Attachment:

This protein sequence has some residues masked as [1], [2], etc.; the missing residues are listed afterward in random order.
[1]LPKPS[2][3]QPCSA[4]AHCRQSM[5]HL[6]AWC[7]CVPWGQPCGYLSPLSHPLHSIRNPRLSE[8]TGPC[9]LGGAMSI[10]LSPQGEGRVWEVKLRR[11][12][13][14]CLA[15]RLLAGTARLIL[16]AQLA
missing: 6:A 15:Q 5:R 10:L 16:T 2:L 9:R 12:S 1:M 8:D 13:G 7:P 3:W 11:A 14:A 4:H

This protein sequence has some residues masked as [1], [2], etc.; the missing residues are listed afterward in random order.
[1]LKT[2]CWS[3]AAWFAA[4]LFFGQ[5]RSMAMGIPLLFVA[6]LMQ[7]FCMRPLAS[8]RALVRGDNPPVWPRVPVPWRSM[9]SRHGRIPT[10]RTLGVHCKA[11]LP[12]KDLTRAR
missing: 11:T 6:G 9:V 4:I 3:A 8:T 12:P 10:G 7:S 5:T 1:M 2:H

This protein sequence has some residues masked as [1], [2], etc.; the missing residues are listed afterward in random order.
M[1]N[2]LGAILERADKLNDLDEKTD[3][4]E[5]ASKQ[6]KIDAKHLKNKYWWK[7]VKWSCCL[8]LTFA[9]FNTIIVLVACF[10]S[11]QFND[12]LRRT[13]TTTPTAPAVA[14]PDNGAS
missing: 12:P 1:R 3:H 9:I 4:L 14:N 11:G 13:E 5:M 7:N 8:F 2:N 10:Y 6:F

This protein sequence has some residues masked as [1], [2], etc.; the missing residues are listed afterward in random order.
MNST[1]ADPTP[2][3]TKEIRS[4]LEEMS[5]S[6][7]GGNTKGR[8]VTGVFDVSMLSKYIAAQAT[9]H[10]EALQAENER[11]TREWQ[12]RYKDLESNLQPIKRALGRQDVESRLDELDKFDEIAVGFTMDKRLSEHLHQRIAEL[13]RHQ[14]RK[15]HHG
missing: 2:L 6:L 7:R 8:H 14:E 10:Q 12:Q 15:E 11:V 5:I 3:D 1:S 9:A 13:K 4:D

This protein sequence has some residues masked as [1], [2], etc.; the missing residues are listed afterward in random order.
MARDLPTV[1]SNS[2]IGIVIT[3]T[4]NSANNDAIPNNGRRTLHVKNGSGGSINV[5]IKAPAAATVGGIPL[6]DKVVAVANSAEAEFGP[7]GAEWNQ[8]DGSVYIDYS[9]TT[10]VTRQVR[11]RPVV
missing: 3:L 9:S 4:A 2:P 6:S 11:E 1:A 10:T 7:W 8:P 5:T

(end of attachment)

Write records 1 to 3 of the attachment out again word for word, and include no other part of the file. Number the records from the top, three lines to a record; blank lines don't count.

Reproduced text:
This protein sequence has some residues masked as [1], [2], etc.; the missing residues are listed afterward in random order.
[1]LPKPS[2][3]QPCSA[4]AHCRQSM[5]HL[6]AWC[7]CVPWGQPCGYLSPLSHPLHSIRNPRLSE[8]TGPC[9]LGGAMSI[10]LSPQGEGRVWEVKLRR[11][12][13][14]CLA[15]RLLAGTARLIL[16]AQLA
missing: 6:A 15:Q 5:R 10:L 16:T 2:L 9:R 12:S 1:M 8:D 13:G 7:P 3:W 11:A 14:A 4:H

This protein sequence has some residues masked as [1], [2], etc.; the missing residues are listed afterward in random order.
[1]LKT[2]CWS[3]AAWFAA[4]LFFGQ[5]RSMAMGIPLLFVA[6]LMQ[7]FCMRPLAS[8]RALVRGDNPPVWPRVPVPWRSM[9]SRHGRIPT[10]RTLGVHCKA[11]LP[12]KDLTRAR
missing: 11:T 6:G 9:V 4:I 3:A 8:T 12:P 10:G 7:S 5:T 1:M 2:H

This protein sequence has some residues masked as [1], [2], etc.; the missing residues are listed afterward in random order.
M[1]N[2]LGAILERADKLNDLDEKTD[3][4]E[5]ASKQ[6]KIDAKHLKNKYWWK[7]VKWSCCL[8]LTFA[9]FNTIIVLVACF[10]S[11]QFND[12]LRRT[13]TTTPTAPAVA[14]PDNGAS
missing: 12:P 1:R 3:H 9:I 4:L 14:N 11:G 13:E 5:M 7:N 8:F 2:N 10:Y 6:F